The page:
Est. May 2008

03 July, 2013

Atheist Churches And Atheist Prayers

Two related stories today; our first comes from CNN’s Belief blog: Church without God - by design.  Atheists have begun building their own ‘churches’ with all the trappings of the traditional church: ‘hymns’, ‘sermons’, fellowship, and the like.  And I tend to get a kick out of stories like these because with all their denial of the existence of God (and the vituperative reactions of some of the more vocal members of their belief system against the church in general) they end up having to swipe the trappings of their ‘enemy’ (as it were).

Now don’t get me wrong; I feel some sympathy for atheists; after all, only a few decades ago they were pretty much ostracized from society for their nonbeliefs, and to an extent even today, what with the increasing pace of secularization of society through government, schools, and the like, I’m sure there are some who still feel marginalized.  If building a ‘church’ (after all, the Greek word we commonly translate as ‘church’ (ekklesia) means ‘assembly of people’) and assuming the outward trappings of traditional religious worship gives them comfort, hey, more power to them.

But (you knew this was coming)…

Greg Epstein, humanist chaplain at Harvard, says of these meetings, “It doesn’t require and it doesn't even imply a specific set of beliefs about anything.”  Hate to quibble, sir, but actually it does require and it does imply a specific set of beliefs: the belief in atheism, which is the belief that no God exists.

Shelly Segal, a singer who performs at these meetings, says, “I don't believe in a great power to say thank you to,” Segal sings. “But that won’t take away from my gratitude.”  I’m sincerely curious what Ms Segal is grateful for; after all, the ‘doctrine’ (if you will) of atheism is that we’re all nothing more than a conglomeration of atoms, and when we die we simply cease to exist.  And if she’s grateful, is she grateful to anything?  As a Christian, I’m grateful to God that He made me, that He sent His Son to wash away my sins, and that He doesn’t immediately act on his hatred of sin and send me to hell.

One more (and I’m not sure if this is from the article’s author or from Mr. Epstein): ‘Humanists boast a proud freethinking streak, and some at the Harvard event said they don’t want to be associated with any sort of dogma or belief system - or even a system based on disbelief.’  Whether or not they want that association, they’ve got it; it’s their albatross, so to speak, and they might want to consider dealing with it – perhaps by acknowledging it as their belief system.

The second article is on something I think is a bit problematic for atheists: atheists who pray.  Here’s the problem:
1. a devout petition to God or an object of worship.
2. a spiritual communion with God or an object of worship, as in supplication, thanksgiving, adoration, or confession.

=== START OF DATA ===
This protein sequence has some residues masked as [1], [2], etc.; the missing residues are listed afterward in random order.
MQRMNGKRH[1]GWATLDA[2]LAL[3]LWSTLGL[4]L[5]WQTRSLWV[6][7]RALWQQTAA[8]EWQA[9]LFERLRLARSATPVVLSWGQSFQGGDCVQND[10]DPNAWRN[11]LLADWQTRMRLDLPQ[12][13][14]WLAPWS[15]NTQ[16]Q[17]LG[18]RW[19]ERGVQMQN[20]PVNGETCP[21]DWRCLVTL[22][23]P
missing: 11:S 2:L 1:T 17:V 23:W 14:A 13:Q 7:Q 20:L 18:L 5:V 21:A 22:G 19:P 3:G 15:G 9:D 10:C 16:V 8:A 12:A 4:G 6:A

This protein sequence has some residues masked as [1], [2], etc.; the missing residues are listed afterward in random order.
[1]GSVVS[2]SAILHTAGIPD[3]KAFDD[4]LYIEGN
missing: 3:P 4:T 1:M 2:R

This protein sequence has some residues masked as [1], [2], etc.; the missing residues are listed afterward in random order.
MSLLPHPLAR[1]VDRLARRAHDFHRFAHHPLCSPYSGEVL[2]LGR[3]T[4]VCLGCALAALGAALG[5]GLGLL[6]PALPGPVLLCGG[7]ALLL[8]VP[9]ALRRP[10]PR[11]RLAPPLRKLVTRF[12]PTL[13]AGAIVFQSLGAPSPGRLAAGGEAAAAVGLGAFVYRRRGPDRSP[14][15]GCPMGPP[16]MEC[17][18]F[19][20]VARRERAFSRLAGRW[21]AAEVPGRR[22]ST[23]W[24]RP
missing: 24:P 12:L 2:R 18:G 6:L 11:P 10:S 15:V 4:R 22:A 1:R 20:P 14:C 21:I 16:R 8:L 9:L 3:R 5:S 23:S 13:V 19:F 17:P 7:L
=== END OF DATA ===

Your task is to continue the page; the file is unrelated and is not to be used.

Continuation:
3. the act or practice of praying to God or an object of worship.
4. a formula or sequence of words used in or appointed for praying: the Lord's Prayer.
5. prayers, a religious observance, either public or private, consisting wholly or mainly of prayer.
If prayer is a petition to God (or any other higher being), and atheists don’t believe in God (or any other higher being), who or what, precisely, are they praying to?

Sigfrid Gold may give us a hint:
“If you say, ‘I ought to have more serenity about the things I can’t change,’ versus ‘Grant me serenity,’ there is a humility, a surrender, an openness. If you say, ‘grant me,’ you’re saying you can’t do it by yourself. Or you wouldn’t be there,” said Gold, who lives in Takoma Park.’
For Mr. Gold, it seems, praying to a God humbles you, and he’s not having any of that; instead, he prays to…whom?

Himself; after all, by saying I ought he lays the onus (if you will) on himself to make the change, rather than asking for assistance.

And isn’t that what atheists all seem to be doing?  They don’t believe in a God (or gods) who can and will help people, so they depend on themselves; any prayers they ‘send up’ ultimately are being sent in a great big circle right back to themselves.  For them, it seems, prayer is little more than self-help.

But atheists are beginning to notice the power of prayer – and other ‘religious’ observances – in the lives of others:
Atheists deny religion’s claim of a supernatural god but are starting to look more closely at the “very real effect” that practices such as going to church, prayer and observance of a Sabbath have on the lives of the religious, said Paul Fidalgo, a spokesman for the secular advocacy group the Center for Inquiry. “That’s a big hole in atheist life,” he said. “Some atheists are saying, ‘Let’s fill it.’ Others are saying, ‘Let’s not.’ ”’
Back to Mr. Gold:
“God, if You want me to actually believe you exist, I’ll do it; I’m not married to my intellectual pride; You’ve given me so much, just give me a little whisper,” he wrote in a prayer included in a recent essay about his journey.

“But God has maintained her stately silence.”
Really, Mr. Gold?  When you began praying, what happened to you?
An atheist, Gold took up prayer out of desperation. Overweight by 110 pounds and depressed, the 45-year-old software designer saw himself drifting from his wife and young son. He joined a 12-step program for food addiction that required — as many 12-step programs do — a recognition of God and prayer.

Four years later, Gold is trim, far happier in his relationships and free of a lifelong ennui. He credits a rigorous prayer routine — morning, night and before each meal — to a very vivid goddess he created with a name, a detailed appearance and a key feature for an atheist: She doesn’t exist.
Mr. Gold, you don’t believe in your ‘goddess’ because she really doesn’t exist; however, God does exist, and He has spoken to you, sir – all you need to do is listen.

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